“How did two twenty-something young men land a $300 million Pentagon contract?”
Ever wondered what it would look like if the director to The Hangover trilogy had directed Lord of War? It would look just like this – which isn’t unsurprising considering War Dogs is directed by Todd Phillips who also directed Hangover, Old School, Due Date, Starsky & Hutch and Road Trip. Put that menagerie of film’s together and you know exactly what you’re getting into with War Dogs. There’s drugs, guns and a plot which you will have seen 1,000 times in superior movies.
David Packouz (Teller) is 22 years-old and lost. Admittedly he’s got a girlfriend he loves, Iz (de Armas), but he’s also got a grotty apartment and a low-paying job as a masseuse. At a funeral of a school friend David sees childhood best friend Efraim (Hill) and barely recognises the man he sees. Efraim carries himself with confidence, dripping with money and taking no BS from anyone – all of the traits David envies. When Iz announces that she’s pregnant Efraim offers David a way to support his young family – join his work as an international arms dealer and help exploit the US government. Small stakes quickly become big stakes, as the rewards increase so do the risks along with the shadiness of the people they have to deal with…
There are few things more divisive in cinema than voiceover narration. Done well it can add a depth and tone to the film, answering questions from the viewer or making them ask more. Done poorly and it can grate, it can become so needless it detracts and your detachment of the speaker can only increase with each utterance. The latter possibility is the most relevant here. The film opens with direct address – of David outlining who he is along with a meta quip about how he could provide us with context – and instantly your heart sinks a little as you think of all the other films that have used this technique and how you probably enjoyed those films more than you’ll enjoy this one.
Then after a while, more precisely once Hill as Efraim as introduced, the film picks up – it becomes more scathing of the world we are being immersed in, entering into satirical territory when a joke about pot happens. Or a joke about sex. Then the tone gets darker again then more frat boy humour derails things. But it’s not done so in a way that is humorous twists and turns, of darkness and light. Instead it’s a bit like riding in a car along a road that keeps getting stopped by traffic lights. It cruises along and a great pace then *bam* tone change. It’s aggravating not because it’s appalling or shocking but because it’s trying to hard to be one of those things. It wants to outrage you – be that at the flaws in the US military or at the audacity of these two idiots being given to much responsibility – but this fiction is only mildly entertaining as opposed to anything else.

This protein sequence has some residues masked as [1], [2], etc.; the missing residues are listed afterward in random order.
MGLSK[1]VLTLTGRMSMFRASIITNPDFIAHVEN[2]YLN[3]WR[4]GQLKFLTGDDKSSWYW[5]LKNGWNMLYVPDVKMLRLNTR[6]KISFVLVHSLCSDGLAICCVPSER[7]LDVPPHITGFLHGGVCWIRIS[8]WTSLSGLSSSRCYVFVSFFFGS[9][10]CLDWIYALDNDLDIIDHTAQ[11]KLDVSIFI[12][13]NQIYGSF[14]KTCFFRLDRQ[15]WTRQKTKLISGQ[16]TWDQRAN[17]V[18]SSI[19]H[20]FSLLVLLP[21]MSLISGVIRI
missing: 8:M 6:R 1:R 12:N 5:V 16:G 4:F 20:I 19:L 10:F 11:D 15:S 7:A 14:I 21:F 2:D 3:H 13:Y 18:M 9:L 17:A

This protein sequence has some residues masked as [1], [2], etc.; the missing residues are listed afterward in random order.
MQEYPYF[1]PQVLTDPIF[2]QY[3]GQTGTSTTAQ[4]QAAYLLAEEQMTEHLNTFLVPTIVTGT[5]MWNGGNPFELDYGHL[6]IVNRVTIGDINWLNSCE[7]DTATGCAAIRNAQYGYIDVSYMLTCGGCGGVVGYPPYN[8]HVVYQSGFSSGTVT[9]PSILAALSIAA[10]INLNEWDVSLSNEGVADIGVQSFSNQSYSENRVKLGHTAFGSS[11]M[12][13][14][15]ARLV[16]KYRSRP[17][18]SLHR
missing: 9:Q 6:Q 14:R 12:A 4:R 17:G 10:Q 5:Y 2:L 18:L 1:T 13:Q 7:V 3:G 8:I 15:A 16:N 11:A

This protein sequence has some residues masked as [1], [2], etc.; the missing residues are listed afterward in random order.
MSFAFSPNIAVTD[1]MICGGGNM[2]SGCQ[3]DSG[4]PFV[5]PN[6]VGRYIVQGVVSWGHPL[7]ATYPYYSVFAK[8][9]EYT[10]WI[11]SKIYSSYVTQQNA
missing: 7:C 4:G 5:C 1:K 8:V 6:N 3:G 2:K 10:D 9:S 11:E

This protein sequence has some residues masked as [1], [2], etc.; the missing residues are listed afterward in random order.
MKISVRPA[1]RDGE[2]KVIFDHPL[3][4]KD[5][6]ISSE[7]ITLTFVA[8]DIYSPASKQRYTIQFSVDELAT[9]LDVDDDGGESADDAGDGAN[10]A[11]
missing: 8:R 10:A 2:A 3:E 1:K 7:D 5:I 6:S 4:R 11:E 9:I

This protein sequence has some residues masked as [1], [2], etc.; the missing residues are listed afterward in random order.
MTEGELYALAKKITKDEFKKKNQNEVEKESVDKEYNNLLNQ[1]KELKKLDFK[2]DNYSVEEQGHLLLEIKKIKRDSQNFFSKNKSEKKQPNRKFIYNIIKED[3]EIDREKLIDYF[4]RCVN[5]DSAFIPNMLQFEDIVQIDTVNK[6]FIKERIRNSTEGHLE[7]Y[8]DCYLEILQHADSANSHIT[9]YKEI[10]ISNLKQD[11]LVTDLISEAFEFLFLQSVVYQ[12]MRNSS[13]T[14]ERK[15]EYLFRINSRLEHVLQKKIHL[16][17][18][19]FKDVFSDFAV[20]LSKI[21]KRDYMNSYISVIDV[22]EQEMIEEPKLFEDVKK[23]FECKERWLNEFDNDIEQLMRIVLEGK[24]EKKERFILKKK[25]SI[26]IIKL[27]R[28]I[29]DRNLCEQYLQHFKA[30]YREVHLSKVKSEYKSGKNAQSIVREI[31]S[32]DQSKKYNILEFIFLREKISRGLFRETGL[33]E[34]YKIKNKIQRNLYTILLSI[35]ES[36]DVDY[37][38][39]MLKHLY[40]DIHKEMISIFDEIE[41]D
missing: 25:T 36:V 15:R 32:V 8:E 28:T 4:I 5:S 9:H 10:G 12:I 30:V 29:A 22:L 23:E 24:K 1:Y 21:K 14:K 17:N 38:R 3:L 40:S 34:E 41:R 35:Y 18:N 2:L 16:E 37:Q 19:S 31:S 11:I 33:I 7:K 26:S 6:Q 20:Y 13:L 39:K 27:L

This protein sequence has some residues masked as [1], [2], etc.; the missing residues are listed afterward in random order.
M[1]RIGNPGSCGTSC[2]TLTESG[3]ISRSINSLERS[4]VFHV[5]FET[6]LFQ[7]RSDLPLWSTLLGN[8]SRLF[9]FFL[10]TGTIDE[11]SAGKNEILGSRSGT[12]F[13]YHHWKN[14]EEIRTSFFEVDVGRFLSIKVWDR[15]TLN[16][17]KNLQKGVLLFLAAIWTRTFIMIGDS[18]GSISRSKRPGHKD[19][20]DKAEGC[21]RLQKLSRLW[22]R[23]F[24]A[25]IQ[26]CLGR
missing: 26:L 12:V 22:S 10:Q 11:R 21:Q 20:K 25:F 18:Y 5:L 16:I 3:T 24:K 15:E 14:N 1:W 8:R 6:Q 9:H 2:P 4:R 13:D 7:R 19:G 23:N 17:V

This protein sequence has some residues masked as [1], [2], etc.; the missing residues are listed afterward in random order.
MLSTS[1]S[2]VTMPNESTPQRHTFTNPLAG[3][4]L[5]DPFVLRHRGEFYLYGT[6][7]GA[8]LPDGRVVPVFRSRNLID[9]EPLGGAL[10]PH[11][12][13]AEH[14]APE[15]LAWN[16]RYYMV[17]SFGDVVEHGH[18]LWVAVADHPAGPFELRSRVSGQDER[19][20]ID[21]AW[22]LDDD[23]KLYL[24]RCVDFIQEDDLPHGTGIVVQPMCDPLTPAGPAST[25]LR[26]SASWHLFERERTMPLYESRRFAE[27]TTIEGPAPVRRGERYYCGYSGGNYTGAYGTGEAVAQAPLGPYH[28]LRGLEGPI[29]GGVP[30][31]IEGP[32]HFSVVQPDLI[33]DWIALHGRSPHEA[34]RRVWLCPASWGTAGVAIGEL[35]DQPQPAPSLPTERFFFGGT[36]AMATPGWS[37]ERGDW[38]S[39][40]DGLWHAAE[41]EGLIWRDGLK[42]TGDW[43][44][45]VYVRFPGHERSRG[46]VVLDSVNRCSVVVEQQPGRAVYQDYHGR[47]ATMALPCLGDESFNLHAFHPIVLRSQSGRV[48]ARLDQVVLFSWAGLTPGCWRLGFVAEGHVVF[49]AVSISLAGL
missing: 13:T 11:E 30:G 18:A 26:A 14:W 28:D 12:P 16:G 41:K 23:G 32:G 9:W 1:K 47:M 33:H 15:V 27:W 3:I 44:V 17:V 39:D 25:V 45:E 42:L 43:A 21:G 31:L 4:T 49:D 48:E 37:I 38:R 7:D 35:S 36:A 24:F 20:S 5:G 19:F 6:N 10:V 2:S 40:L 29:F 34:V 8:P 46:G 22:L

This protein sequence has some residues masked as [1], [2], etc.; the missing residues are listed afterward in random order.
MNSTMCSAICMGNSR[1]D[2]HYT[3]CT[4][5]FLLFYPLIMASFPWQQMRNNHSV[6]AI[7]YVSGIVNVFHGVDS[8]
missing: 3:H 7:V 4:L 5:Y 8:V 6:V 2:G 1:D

It really doesn’t help that our lead duo are supremely unlikable. By sheer coincidence today I read the article currently (and rightly) brewing up a storm on the web, written by Dan Bacon entitled ‘How to Talk to a Woman Who is Wearing Headphones’. Soon after first meeting David and Efraim you cannot help but conclude that they would follow Mr Bacon’s advice or write simillar. They are arsehats, repulsive through and through, and only add to the sense of hedonistic celebration that overwhelms the film. These are men who either start or finish every sentence with ‘bro’ or ‘boy’. They are dislikeable, pathetic with no redeeming qualities.
This is fine for Hill as his character is intended to meet this description. A sociopath in a designer suit with the talk of the salesman Hill provides a winning performance – full of bite and foaming at the mouth. This is less fine for Teller who is supposed to serve as our dubious moral compass but instead provides another Miles Teller as Miles Teller role – slick, shallow and overshadowed by a castmates superior performance. Bradley Cooper is fantastic in his cameo however.
It has some good moments and just about six laughs but it’s nowhere near as strange as reality. Too light to be dark or even memorable.
Dir: Todd Phillips
Country: USA Year: 2016 Run time: 114 Minutes
War Dogs is in UK cinemas now.